by Lisa McCarty
A team of technical communicators was asked to develop a 90-second video tutorial to introduce the user interface for Revit 2011. As one of the technical writers, I was thinking, OK, this is a simple introduction to the main areas of the UI – the video will highlight and describe each area – let’s list the topics and get this done. The next day, a product designer joined the team…
The designer suggested using iterative design for the video.
Each team member would independently design the video. We could create a draft video or a storyboard or just a list of topics – whatever we would like to do. This seemed vague and a little outside of my comfort zone – a storyboard? You mean you want me to sketch something? What are the requirements? What tools do we use?
“No, no it’s not like that – let’s just share our ideas and go from there.”
Iteration 1: So, my first design was pretty much a narration script with associated screenshots. When we came back together everyone had done something slightly different – one writer created a draft video, another writer had a storyboard layout, others had written scripts.
When we shared our designs, we were able to see the common topics and discuss where someone introduced a different topic or included another level of granularity. One person covered the UI areas clockwise, one person discussed them in the order you might explore the screen, yet another version focused around a scenario.
I’m thinking, OK, now what? We have all of these designs and we’re no closer to having a 90-second video – time’s a-wasting!
Iteration 2: Back to the drawing board. We completed another iteration individually to refine the design. Incorporating concepts we liked from other people’s approaches, we came to a consensus on the topics to be covered.
Now, this seems like progress. I’m starting to relax a little. I’m just going to have to take it at a different pace I guess.
Iteration 3: Working in pairs, we developed four different design options for the video – varying the order of presentation, the style of narration, and the level of action in the video. It was satisfying to see all of our ideas result in four distinct (yet similar) designs. We presented our options to the larger UX team to get feedback on the aspects that people liked or disliked, identifying what worked and what didn’t work.
Iteration 4: We incorporated the feedback into a single design iteration that we would use to produce a prototype.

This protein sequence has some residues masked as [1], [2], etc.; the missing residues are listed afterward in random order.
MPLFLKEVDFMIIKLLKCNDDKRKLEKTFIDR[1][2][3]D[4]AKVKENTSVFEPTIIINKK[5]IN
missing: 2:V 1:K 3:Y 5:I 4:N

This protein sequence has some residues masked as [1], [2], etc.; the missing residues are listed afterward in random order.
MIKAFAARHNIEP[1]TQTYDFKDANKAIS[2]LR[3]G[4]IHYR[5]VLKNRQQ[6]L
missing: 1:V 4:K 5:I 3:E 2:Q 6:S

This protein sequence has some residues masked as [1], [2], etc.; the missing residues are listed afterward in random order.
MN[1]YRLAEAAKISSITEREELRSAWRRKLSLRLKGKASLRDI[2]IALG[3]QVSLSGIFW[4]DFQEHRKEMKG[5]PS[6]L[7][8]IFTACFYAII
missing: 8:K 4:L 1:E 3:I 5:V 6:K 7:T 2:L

Often a technical writer works alone. That’s not to say that we don’t solicit feedback through reviews, but usually we are responsible for developing the content quickly, in line with feature availability and product release schedules. Rarely do we have the time and multiple resources to try several different designs or approaches to the user assistance. Having the time and freedom to work on the design iterations for the prototype video, revealed several benefits to this approach:
- Pace of development – The opportunity to go off and come up with a design, rethink the design, and start again is refreshing and promotes creativity.
- Generating ideas – Having a team of people share ideas opens up the possibilities and can result in a more targeted end product.
- Review and feedback – Considering feedback from a team of reviewers improves the design and clarifies the content.
This was only the first video in a series of learning videos to support the new user. Though we didn’t have the luxury of time for the entire team to complete multiple design iterations for each video, we did adapt the principles of iterative design to our development process. Incorporating a team review after each design and development phase gives some breathing room and allows the designer/writer to take a step back and think before moving forward.
Video development continues to be an iterative process. Even after we published the final videos, we identified some areas through usability testing that need to be modified. Some videos tried to show too much, some were too fast. We are undergoing yet another iteration of these videos to improve the user experience.